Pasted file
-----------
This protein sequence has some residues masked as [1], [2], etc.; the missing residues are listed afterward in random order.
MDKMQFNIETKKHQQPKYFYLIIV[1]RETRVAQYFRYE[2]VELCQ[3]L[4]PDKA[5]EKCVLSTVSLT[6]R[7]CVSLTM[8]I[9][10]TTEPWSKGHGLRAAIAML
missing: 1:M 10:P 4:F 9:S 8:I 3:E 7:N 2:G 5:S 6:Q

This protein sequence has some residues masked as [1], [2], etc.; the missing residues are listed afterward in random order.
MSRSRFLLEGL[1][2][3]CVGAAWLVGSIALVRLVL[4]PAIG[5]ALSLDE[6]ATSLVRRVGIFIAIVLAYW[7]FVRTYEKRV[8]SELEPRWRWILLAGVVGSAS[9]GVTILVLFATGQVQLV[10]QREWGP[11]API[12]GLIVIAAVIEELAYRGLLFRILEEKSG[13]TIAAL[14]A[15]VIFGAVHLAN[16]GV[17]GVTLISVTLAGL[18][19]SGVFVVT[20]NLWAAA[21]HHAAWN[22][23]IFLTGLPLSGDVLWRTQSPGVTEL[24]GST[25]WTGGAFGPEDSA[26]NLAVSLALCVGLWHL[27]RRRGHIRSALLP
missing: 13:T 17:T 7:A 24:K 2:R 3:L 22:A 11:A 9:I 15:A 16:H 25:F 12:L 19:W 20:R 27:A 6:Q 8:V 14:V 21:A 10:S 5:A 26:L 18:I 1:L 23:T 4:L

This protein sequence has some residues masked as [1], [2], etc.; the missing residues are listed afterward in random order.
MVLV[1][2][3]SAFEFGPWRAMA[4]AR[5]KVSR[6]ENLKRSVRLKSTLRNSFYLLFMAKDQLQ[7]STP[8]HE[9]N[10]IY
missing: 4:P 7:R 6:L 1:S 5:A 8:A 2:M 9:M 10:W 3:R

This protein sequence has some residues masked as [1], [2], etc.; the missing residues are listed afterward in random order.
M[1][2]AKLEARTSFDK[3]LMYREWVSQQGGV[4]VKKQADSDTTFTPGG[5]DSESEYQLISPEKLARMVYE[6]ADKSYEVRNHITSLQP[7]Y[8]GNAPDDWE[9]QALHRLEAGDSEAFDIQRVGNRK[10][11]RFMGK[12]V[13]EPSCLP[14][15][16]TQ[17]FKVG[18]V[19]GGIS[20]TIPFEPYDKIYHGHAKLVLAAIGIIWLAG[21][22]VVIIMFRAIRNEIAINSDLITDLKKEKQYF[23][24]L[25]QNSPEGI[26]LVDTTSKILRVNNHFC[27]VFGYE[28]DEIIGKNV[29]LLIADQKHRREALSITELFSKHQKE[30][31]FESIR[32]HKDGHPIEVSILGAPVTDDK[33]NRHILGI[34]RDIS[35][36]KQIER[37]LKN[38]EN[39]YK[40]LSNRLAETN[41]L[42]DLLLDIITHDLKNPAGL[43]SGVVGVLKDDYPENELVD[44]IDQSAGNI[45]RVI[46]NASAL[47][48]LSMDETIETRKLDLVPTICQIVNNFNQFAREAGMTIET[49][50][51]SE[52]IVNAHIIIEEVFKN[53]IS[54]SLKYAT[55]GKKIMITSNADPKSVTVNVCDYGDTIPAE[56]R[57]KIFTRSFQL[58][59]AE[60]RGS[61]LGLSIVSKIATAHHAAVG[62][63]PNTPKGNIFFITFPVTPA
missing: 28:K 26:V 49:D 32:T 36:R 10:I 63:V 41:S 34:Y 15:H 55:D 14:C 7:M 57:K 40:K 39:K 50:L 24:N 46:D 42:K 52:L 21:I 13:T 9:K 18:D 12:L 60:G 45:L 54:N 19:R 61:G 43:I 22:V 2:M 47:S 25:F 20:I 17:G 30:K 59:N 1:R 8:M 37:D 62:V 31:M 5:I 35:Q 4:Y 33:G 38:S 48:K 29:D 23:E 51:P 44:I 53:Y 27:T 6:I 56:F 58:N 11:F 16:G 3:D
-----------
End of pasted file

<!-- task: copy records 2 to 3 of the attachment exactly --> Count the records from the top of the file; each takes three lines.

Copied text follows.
This protein sequence has some residues masked as [1], [2], etc.; the missing residues are listed afterward in random order.
MSRSRFLLEGL[1][2][3]CVGAAWLVGSIALVRLVL[4]PAIG[5]ALSLDE[6]ATSLVRRVGIFIAIVLAYW[7]FVRTYEKRV[8]SELEPRWRWILLAGVVGSAS[9]GVTILVLFATGQVQLV[10]QREWGP[11]API[12]GLIVIAAVIEELAYRGLLFRILEEKSG[13]TIAAL[14]A[15]VIFGAVHLAN[16]GV[17]GVTLISVTLAGL[18][19]SGVFVVT[20]NLWAAA[21]HHAAWN[22][23]IFLTGLPLSGDVLWRTQSPGVTEL[24]GST[25]WTGGAFGPEDSA[26]NLAVSLALCVGLWHL[27]RRRGHIRSALLP
missing: 13:T 17:T 7:A 24:K 2:R 3:L 22:A 11:A 9:I 15:A 16:H 25:F 12:L 19:W 20:R 27:A 6:Q 8:V 14:V 21:A 10:S 5:A 26:L 18:I 1:L 23:T 4:L

This protein sequence has some residues masked as [1], [2], etc.; the missing residues are listed afterward in random order.
MVLV[1][2][3]SAFEFGPWRAMA[4]AR[5]KVSR[6]ENLKRSVRLKSTLRNSFYLLFMAKDQLQ[7]STP[8]HE[9]N[10]IY
missing: 4:P 7:R 6:L 1:S 5:A 8:A 2:M 9:M 10:W 3:R